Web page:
The U.N. Security Council on Tuesday strongly condemned attacks on U.N. peacekeepers in Lebanon as it renewed the key force's mandate for another year.
Two roadside bomb attacks have hit the 12,000-strong UNIFIL force in the past four months while Israeli and Lebanese troops have opened fire at each other on the unofficial border that the peacekeepers are meant to police.
The 15-nation Security Council condemned "in the strongest terms the terrorist attacks against UNIFIL" on May 27 and July 26 in which six Italian troops and six French soldiers were wounded.
The council also condemned border incidents on May 15, when Israeli troops opened fire on protestors killing 10, and on August 1 when Israeli and Lebanese troops exchanged fire, each blaming the other for the shooting.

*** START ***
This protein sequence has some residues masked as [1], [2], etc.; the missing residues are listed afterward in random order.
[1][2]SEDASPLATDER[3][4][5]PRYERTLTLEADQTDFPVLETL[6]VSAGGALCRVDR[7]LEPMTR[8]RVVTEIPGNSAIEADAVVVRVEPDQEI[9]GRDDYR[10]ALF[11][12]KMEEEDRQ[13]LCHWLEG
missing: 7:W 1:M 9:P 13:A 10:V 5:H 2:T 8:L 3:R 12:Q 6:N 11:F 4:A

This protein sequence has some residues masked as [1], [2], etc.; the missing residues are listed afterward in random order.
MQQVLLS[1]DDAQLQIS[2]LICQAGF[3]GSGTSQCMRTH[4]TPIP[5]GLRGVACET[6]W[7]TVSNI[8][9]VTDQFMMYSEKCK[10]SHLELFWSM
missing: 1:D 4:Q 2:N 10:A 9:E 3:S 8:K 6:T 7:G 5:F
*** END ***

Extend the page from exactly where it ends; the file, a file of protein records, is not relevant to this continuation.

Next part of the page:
UNIFIL was founded in 1978 to oversee a fragile peace along Lebanon's southern border with Israel and it was strengthened after a brief war between the two countries in 2006. The ceasefire line, the Blue Line, has never been fully delineated.
The Security Council, meanwhile, welcomed a "strategic dialogue" started between UNIFIL and the Lebanese Armed Forces aimed at increasing the capability of the Lebanese military in the south of the country.
A western diplomat, speaking on condition of anonymity, said: "In adopting this resolution, the council is again showing its support to UNIFIL, which plays a crucial role in a region going through unprecedented instability."
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